Palladium, the uber-DRM system Microsoft is pushing, will make it impossible for me to work around crap like copy protection. With "Trusted Computing" Ubisoft will have more power over what my computer does than I will.
See also this customer discussion
I've been wallowing in computer game nostalgia, playing old arcade, NES and Apple ][ titles. The emulators are fantastic. And you can download the complete history of Nintendo in one easy 250 meg archive. Arcade games have a fantastic database.
Playing old console games is easy, but playing authentic Apple ][ games is hard. They were copy protected with bizarre data layouts, manual lookups, code discs, etc.
Copy protection failed to protect the companies' profits, but it makes it harder to preserve Apple ][ history. The popular Apple ][ archives don't serve the original game; they serve cracked versions. They mostly work, but if you're into pristine preservation it's not quite right.
I wonder how folks will play today's PC games in 20 years. I think the DirectX API will make emulation easier. But the games are still copy protected. There are emulators for today's PC CD protection, so maybe preservationists will be able to play the original. And there are cracks too, but most are rips that strip out a lot of game content to make the download smaller. Ugh.
Tron, the new computer game, has SecuROM 4.84.84.0002 copy protection. And apparently it deliberately blocks Alcohol 120%, so I can't run the software I bought without the stupid disc in the drive. I'm a big fan of Alcohol 120%, it's really nice being able to put CDs away and not have to swap them in and out. This latest move is only temporary of course; the Alcohol guys say they'll have a patch soon.
According to ThePlatoon.com, the new Raven Shield patch deliberately breaks the game, preventing it from working with Alcohol 120%.
Jen from UbiSoft tech support tells me that this "error" was intentional, as one of the goals of the patch was to prevent people from using these mock rom drives.This is too bad, I really like this form of fair use.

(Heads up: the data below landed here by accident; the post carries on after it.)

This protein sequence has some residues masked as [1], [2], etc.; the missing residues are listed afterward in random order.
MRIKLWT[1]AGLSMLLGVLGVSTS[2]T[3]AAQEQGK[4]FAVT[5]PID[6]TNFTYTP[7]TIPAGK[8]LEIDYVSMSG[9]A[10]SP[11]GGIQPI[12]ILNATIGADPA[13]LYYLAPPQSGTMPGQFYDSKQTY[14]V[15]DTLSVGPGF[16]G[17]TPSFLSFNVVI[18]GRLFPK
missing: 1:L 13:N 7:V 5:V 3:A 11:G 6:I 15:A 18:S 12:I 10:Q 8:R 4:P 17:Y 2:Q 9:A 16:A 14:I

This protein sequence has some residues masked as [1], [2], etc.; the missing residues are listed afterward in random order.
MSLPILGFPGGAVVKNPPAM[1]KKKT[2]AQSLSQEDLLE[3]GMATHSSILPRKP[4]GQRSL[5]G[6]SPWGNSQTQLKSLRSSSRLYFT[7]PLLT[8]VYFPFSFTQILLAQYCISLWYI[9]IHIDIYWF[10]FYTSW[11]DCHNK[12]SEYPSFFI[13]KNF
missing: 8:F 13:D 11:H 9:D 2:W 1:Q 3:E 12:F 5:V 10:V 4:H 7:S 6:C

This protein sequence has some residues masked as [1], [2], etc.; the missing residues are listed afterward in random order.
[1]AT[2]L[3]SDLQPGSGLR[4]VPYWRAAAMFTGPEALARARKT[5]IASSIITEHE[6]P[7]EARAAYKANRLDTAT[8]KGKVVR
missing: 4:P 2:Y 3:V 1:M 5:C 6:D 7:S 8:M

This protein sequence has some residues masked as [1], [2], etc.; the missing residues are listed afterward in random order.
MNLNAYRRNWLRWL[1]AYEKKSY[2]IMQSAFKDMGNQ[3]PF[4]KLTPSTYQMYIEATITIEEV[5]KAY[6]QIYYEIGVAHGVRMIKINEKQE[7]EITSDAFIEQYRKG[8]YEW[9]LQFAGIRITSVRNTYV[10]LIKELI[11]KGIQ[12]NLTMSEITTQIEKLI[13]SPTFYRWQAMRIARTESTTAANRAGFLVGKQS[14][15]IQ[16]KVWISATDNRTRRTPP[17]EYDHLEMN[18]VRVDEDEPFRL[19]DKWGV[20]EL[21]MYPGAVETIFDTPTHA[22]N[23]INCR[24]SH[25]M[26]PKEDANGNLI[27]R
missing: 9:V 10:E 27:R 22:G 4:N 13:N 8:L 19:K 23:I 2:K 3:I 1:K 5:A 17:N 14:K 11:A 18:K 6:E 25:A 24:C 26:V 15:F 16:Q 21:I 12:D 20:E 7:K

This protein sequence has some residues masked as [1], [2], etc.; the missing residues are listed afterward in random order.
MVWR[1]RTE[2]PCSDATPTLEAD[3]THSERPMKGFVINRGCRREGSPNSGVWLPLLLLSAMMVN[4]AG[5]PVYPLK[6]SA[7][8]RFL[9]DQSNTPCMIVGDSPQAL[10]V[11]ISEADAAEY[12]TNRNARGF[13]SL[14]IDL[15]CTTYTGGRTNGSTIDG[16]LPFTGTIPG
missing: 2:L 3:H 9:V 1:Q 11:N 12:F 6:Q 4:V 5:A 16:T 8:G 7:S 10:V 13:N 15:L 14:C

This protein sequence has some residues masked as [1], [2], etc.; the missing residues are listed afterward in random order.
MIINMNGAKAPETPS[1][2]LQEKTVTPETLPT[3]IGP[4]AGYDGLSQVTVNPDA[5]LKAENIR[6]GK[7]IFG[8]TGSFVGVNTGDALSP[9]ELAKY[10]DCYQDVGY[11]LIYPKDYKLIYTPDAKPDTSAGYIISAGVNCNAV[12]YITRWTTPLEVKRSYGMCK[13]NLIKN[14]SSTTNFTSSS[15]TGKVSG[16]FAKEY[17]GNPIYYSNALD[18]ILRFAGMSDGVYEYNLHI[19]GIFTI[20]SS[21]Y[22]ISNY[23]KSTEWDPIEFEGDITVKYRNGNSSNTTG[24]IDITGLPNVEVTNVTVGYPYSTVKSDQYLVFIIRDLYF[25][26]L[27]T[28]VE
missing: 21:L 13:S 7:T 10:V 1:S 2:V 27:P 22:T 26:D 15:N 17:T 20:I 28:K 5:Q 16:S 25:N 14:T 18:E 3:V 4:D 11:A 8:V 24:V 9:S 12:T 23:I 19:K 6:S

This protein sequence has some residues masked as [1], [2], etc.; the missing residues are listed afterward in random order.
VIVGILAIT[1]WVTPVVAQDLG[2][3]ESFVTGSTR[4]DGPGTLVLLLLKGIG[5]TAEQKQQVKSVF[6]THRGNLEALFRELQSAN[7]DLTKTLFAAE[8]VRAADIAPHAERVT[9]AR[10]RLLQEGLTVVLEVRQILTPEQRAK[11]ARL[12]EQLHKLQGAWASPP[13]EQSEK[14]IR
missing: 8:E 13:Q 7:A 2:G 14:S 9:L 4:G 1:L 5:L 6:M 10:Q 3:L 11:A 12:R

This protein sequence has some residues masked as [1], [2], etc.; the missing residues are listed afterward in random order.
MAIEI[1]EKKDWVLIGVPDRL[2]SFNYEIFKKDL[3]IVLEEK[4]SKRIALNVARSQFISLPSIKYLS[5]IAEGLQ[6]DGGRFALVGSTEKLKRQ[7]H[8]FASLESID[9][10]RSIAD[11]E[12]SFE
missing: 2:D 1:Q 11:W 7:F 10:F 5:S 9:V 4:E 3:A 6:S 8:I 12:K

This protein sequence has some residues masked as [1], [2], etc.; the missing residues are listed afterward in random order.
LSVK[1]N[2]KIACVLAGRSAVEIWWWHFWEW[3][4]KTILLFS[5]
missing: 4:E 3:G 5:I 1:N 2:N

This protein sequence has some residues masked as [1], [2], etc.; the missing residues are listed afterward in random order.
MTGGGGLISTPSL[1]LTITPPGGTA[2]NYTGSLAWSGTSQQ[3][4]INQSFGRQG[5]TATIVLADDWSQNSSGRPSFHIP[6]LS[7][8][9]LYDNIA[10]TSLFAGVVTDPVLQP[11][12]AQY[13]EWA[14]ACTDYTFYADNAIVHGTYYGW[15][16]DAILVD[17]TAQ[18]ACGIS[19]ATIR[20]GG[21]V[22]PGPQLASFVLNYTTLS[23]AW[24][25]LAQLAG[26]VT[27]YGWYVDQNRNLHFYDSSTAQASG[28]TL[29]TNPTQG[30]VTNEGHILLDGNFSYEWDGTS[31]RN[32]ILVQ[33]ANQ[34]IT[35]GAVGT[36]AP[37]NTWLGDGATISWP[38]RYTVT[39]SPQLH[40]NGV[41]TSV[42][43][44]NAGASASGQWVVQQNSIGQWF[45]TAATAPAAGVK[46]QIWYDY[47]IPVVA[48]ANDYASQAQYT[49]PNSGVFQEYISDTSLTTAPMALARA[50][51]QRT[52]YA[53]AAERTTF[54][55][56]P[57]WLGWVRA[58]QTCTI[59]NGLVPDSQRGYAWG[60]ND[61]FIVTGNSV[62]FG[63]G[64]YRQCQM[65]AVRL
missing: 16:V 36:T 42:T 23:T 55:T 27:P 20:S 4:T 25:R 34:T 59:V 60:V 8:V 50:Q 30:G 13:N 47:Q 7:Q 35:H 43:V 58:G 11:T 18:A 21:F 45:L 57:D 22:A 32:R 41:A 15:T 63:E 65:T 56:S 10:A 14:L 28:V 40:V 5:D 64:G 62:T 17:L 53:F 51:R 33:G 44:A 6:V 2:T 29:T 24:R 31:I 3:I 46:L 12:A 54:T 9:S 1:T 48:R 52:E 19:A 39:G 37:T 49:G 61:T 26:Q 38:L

Why do I have to have a $50 program just to use the $50 game I bought? At this rate I'm tempted to steal the games off of a P2P network: at least those versions don't have copy protection.
I just bought Grand Theft Auto: Vice City for the PC, first day of release. Even more fun than GTA3, excellent production design. Great use of pink and green. Some of the fonts are anachronistic but I'll look the other way. The 80s are a brilliant foil for this kind of game. I'm ashamed to find myself singing along to the radio. "Shoot that poison arrow".
The game works pretty well so far, much better than the mess that was GTA3 on the PC. Some annoyances: it installed DirectX 9 without asking my permission, there's a silly off-by-one display glitch in the cutframe letterboxing, and I can't get Alcohol 120% to emulate their crappy copy protection. But the framerates are good and the graphics are beautiful. Even the intro is cool, retro C64 load screen.
Lots of laugh out loud moments. My favourite so far, the little putt-putt moped called the "Faggio".
Alcohol 120% is good Windows software. It does three things:
Got some SafeDisc bad blocks on your CD? No problem. Got some funky SecureROM 4.8 spiral tracks? No problem. Rip the disc to your hard drive, then either mount it with their emulator or burn it to CD-R.
Mostly I use Alcohol 120% to rip the games I buy so I don't have to have the physical disc in the drive to play. No more downloading scary cracks. I also rip all discs before I ever mount them; the virtual device is much faster than the physical.
Obviously Alcohol 120% enables piracy. I haven't seen their MDS files (ISOs with the out-of-spec data) turn up on file sharing networks, but that can't be far away. But I hope they're not tarred with the piracy brush; the software is great for legitimate use, too. Fair use has a posse.